Washougal baseball’s promising season cut short

Panthers, primed for run at postseason, hope to return to field

It certainly appeared to be an absolutely perfect afternoon for baseball as the Washougal baseball team practiced under gorgeous sunny skies on Thursday, March 12.

Excitement filled the air behind Washougal High School as the Panthers’ players expressed their optimism about the upcoming season, which they were confident would be special.

As it turns out, their season will indeed be special, but in a much different way than the players imagined.

The next day, Washington Governor Jay Inslee announced that all public and private K-12 schools in Washington will shutter for at least the next six weeks due to the outbreak of COVID-19, a disease caused by a new coronavirus.

Washougal senior Brevan Bea learned about the unprecedented declaration when an announcement blared across the school’s public address system during the final class period of the day.

“We all heard the announcement, and I immediately went up to (Washougal athletic director Gary) McGarvie and asked him, ‘Does this mean sports are cancelled, too?’ and he said, ‘Yes, all sports are cancelled until we can figure something out,'” Bea said.

As students and athletes grappled with the shocking news, a sense of sadness and disappointment filled the school. For seniors like Bea, their high school sports careers could very well be over.

“I’m really in shock mode right now,” he said. “I’m still trying to grasp that this is a nationwide thing that’s going on.

“When it started in China, I really didn’t think it was that serious here, but it keeps getting worse.”

Disappointed players practice on their own

Forty-one players turned out for the Washougal baseball team this spring, the most players the Panthers have had in years. After a frustrating end to the 2019 season, 2020 was expected to be a breakthrough year for Washougal.

“I just want to build a winning program,” said Carter, who has been working closely with McGarvie to create more consistency for the program, which for years has lost some top players to neighboring baseball powerhouse Camas.

Despite the shutdown, the coaches and players are still focused on improving the program, even though there are no official practices.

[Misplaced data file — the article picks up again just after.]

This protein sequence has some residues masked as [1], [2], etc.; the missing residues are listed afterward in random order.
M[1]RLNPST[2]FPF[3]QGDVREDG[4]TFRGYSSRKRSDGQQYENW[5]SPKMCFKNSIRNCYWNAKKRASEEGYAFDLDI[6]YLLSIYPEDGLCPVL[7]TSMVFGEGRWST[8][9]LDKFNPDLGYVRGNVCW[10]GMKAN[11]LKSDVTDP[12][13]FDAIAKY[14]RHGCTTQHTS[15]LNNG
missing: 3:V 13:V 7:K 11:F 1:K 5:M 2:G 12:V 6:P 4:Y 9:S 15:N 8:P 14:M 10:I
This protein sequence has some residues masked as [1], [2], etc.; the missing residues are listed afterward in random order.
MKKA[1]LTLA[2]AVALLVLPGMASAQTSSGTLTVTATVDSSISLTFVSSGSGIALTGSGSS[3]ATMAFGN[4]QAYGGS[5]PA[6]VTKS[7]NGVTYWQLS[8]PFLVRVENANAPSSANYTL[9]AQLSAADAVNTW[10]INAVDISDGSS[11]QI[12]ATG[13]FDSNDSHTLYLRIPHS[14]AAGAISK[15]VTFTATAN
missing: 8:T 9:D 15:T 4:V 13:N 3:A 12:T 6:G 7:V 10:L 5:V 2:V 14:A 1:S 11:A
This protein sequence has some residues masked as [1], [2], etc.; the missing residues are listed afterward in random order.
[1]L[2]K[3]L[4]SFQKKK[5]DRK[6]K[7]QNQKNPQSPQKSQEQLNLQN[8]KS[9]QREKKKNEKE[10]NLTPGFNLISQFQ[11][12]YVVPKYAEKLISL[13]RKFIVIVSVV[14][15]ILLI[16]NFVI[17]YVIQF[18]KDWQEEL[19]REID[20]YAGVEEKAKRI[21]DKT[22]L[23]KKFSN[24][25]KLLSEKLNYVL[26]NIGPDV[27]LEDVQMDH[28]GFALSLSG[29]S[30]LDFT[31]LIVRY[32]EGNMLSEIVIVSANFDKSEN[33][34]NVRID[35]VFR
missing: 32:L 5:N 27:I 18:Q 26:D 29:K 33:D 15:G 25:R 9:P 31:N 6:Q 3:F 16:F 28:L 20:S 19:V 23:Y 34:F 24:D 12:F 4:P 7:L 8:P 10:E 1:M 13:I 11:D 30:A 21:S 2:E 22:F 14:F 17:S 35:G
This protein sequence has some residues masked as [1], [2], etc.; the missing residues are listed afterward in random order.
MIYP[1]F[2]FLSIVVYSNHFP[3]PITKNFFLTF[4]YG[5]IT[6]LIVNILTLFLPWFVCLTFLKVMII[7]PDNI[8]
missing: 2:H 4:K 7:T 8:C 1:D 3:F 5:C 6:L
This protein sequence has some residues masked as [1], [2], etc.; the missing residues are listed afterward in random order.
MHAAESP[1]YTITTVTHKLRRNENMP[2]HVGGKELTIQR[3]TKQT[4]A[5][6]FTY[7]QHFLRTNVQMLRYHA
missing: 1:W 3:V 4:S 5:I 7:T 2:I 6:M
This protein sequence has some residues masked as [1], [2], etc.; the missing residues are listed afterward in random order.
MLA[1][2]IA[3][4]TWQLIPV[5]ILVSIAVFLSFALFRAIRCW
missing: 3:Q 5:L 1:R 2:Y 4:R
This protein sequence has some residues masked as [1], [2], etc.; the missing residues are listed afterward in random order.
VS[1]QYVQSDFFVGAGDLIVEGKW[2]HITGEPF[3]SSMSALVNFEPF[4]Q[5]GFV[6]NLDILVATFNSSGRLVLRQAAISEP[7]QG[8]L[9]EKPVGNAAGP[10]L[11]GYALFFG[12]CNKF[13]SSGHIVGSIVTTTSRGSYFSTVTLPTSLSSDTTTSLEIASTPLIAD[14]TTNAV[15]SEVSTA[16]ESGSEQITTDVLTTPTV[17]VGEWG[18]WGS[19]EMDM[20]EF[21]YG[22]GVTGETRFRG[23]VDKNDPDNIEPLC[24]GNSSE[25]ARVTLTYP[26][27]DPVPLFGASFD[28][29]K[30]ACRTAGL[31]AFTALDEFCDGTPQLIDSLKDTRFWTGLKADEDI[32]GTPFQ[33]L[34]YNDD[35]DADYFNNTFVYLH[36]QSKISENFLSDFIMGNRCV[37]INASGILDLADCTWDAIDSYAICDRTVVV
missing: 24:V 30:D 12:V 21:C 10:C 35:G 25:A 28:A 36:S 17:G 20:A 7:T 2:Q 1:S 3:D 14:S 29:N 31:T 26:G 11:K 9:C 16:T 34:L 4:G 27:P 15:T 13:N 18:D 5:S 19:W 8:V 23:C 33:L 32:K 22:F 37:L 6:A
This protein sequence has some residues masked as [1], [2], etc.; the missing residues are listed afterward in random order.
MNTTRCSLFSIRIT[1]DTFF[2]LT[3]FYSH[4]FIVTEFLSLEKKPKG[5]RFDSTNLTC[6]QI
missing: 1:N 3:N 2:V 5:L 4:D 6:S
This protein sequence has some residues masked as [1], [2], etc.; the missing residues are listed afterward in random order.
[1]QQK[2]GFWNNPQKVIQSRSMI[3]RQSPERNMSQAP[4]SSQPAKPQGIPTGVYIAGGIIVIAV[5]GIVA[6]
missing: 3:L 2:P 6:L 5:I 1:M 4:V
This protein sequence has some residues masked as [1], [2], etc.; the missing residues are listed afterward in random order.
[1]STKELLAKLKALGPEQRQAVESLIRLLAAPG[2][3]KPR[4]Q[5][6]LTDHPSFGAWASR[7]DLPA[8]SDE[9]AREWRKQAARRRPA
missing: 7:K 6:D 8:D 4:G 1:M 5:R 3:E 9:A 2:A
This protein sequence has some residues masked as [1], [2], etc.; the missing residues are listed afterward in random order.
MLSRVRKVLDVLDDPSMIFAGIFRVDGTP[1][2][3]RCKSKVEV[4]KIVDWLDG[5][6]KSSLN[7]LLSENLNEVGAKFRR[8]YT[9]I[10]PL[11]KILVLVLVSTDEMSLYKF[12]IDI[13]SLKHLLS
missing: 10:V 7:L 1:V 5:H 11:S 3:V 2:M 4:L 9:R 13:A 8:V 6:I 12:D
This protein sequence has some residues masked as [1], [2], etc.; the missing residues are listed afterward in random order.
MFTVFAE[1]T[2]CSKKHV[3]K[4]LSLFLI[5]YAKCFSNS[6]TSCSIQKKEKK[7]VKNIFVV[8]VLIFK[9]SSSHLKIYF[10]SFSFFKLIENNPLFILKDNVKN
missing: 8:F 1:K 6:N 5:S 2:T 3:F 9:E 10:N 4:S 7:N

Senior Julien Jones, the Panthers’ top pitcher, is not giving up hope on his final season of high school baseball.

“As a team I think we will keep practicing off to the side with no coaches,” said Jones, whose recruiting trip to the University of Southern Oregon in Ashland, Oregon, was canceled. “We will go to the field and hit and practice just in case a season can somehow still be played.

“I thought we were going to do pretty good this year,” he continued. “The team seemed more together than it’s been in a while. For seniors it’s the last high school sport we will ever play, and to have it cancelled like this is very upsetting.”

Panthers try to focus on future

The players — especially for the seniors — are struggling with the idea that their season might be over before it starts. However, the future of the program looks brighter than ever thanks to changing demographics.

“Washougal is really growing,” Carter said. “We have 16 freshman coming in this year and next year we expect to have at least 18. More and more people keep moving to Washougal.”

Looking that far forward is a small consolation for the team’s players, who like everyone else are still trying to process the new reality that they now face.

“We are all pretty much bummed,” Bea said. “I mean, it’s the last year to play baseball, at least for me, and it sucks that I can’t play with my buddies for my last year. I do understand why they did it, and I do respect the decision to keep people safe.”

“All we can do is, if there is a short season, just prepare for it.”

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